Irving had forged letters he claimed were written by Hughes to fool experienced publishers at McGraw-Hill and Life, as well as handwriting experts, into believing he had cloak-and-dagger rendezvous with his legendary subject at far-off sites, including a Mexican pyramid.

"You can't compare them," he said of the film, with its comedic tone, and real-life events. "They're two different stories."

Irving sold his book and life rights to the movie's producers years ago, then asked that his name be removed from the credits as its technical adviser soon after reading the script. He said he was upset with the movie's "fantasy," including a scene where his collaborator and researcher, Richard Suskind (played by a "buffoonish" Alfred Molina), sleeps with a hooker. Even the filmmakers admit the now-dead Suskind was a faithful husband.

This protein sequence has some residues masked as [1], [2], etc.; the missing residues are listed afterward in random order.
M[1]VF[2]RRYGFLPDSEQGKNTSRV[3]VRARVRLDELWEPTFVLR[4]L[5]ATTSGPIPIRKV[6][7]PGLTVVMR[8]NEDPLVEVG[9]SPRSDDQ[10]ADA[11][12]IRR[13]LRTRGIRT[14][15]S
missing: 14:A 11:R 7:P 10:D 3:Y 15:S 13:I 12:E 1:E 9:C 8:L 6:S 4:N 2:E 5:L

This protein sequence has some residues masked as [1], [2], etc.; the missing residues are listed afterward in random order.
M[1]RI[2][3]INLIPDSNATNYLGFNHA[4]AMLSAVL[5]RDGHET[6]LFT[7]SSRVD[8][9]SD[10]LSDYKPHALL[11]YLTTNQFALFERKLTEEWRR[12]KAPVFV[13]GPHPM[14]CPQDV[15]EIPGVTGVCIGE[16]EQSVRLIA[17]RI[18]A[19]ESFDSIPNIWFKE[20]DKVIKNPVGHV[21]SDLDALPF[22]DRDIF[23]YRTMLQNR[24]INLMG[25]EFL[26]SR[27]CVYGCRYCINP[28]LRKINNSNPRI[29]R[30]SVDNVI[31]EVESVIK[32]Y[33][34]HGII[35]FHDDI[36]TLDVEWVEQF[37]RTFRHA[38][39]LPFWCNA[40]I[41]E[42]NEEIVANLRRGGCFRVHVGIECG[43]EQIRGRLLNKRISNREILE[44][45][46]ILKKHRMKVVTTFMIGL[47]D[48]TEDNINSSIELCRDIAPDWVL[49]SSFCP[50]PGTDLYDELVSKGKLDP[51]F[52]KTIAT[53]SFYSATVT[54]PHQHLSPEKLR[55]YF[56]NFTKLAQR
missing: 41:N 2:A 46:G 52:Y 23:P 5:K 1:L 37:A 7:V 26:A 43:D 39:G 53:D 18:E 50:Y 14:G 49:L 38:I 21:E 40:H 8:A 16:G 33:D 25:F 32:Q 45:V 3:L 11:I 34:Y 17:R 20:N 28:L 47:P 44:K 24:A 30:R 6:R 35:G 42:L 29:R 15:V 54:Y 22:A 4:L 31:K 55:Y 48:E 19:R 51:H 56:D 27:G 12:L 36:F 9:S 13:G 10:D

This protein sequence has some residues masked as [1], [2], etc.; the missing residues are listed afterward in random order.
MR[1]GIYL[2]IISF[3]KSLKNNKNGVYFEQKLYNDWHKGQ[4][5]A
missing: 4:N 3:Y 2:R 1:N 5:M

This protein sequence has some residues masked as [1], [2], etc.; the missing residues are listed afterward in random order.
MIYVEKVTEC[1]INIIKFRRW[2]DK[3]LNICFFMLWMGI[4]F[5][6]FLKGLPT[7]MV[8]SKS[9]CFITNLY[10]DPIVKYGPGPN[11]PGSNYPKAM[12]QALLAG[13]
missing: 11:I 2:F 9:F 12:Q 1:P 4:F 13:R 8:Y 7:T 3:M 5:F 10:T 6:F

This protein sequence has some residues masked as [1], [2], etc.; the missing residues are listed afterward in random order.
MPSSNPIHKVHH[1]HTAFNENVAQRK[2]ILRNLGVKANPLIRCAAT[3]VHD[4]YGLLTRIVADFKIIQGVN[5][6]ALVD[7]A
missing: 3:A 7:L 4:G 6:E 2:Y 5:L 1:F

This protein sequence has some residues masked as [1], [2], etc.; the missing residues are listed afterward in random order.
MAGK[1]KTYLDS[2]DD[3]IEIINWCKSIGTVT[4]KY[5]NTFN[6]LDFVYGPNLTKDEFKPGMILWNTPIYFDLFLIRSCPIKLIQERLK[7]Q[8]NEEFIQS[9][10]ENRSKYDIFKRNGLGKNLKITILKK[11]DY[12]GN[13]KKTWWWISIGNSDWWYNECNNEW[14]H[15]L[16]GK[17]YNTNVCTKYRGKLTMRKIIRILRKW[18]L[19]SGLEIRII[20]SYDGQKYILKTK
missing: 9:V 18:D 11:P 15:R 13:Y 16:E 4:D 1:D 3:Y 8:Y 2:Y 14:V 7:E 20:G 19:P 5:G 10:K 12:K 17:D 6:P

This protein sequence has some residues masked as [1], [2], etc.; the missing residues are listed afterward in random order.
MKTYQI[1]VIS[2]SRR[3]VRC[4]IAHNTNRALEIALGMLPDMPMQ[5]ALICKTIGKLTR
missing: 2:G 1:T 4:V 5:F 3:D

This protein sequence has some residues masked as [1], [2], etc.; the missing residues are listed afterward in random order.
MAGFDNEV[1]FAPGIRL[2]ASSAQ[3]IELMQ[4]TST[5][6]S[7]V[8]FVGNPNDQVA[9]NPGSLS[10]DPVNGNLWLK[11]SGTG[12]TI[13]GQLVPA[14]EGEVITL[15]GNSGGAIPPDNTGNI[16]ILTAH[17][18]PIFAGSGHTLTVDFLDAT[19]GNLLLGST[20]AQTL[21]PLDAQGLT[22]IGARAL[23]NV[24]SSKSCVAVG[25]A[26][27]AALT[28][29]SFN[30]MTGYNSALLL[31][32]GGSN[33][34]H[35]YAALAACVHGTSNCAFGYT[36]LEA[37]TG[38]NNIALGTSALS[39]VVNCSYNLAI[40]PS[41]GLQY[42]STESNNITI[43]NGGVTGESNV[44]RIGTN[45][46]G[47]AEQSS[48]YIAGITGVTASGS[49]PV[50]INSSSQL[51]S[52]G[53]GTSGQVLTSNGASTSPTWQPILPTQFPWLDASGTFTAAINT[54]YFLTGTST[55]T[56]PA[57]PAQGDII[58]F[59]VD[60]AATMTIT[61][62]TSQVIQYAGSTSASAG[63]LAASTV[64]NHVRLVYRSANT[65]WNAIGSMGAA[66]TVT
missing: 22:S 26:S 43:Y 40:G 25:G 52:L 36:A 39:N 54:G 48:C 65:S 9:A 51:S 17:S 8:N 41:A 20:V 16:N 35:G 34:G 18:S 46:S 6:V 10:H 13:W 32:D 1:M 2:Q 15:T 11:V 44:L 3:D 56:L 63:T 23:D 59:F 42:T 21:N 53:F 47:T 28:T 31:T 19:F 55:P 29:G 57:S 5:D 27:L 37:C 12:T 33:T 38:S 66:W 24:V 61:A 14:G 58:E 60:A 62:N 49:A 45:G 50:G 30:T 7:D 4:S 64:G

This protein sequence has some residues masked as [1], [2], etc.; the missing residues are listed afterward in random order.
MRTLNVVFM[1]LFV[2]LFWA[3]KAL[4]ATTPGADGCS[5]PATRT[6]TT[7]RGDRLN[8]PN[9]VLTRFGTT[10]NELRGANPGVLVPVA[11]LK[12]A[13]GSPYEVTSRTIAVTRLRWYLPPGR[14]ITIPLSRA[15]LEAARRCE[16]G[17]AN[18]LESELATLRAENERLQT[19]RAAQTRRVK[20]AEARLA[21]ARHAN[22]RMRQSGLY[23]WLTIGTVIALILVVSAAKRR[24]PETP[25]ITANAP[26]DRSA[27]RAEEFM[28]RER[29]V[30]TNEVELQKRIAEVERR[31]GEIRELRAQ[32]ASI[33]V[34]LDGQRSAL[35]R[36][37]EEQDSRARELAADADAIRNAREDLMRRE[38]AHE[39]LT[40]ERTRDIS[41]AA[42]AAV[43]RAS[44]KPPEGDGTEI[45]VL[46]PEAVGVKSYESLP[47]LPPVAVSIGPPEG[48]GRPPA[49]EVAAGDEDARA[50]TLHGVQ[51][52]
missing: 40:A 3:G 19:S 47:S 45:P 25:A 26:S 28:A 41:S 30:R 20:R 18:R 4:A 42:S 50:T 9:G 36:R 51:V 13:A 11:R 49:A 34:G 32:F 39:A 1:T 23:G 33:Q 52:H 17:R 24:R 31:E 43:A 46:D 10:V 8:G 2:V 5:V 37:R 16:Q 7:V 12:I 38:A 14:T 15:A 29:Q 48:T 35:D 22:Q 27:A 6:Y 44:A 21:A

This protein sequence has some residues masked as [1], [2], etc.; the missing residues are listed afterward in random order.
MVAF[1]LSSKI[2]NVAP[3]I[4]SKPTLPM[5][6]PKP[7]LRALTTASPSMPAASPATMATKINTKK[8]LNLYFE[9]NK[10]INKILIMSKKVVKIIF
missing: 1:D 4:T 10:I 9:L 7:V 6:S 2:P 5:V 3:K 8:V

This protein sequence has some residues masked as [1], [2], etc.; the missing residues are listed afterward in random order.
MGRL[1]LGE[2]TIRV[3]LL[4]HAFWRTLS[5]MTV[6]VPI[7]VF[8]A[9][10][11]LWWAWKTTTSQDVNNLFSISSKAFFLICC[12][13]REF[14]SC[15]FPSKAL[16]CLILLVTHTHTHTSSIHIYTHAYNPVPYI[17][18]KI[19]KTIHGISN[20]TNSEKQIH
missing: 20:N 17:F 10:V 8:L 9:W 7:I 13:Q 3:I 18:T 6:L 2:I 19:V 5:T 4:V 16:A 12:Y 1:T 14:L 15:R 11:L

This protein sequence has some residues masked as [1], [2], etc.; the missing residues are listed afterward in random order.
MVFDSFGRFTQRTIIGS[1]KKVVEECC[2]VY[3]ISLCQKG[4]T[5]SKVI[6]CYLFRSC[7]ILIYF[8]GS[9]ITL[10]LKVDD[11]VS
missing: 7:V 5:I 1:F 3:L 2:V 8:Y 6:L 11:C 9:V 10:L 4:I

The big-screen "Hoax" also portrays Irving as a down-on-his-luck writer struggling to make ends meet and residing in upstate New York with his then-wife, Edith. In fact, Irving had a four-book publishing deal with McGraw-Hill at the time he pitched the Hughes autobiography. And he points out not only did he, Edith and their two young sons live in a 15-room farmhouse on the Spanish island of Ibiza, he also had a sailboat and drove a Mercedes.

"If I was the guy portrayed in the movie, I'd shoot myself," Irving said. "I thought the character Richard Gere played in the movie was a crackpot. He was nuts. So desperate."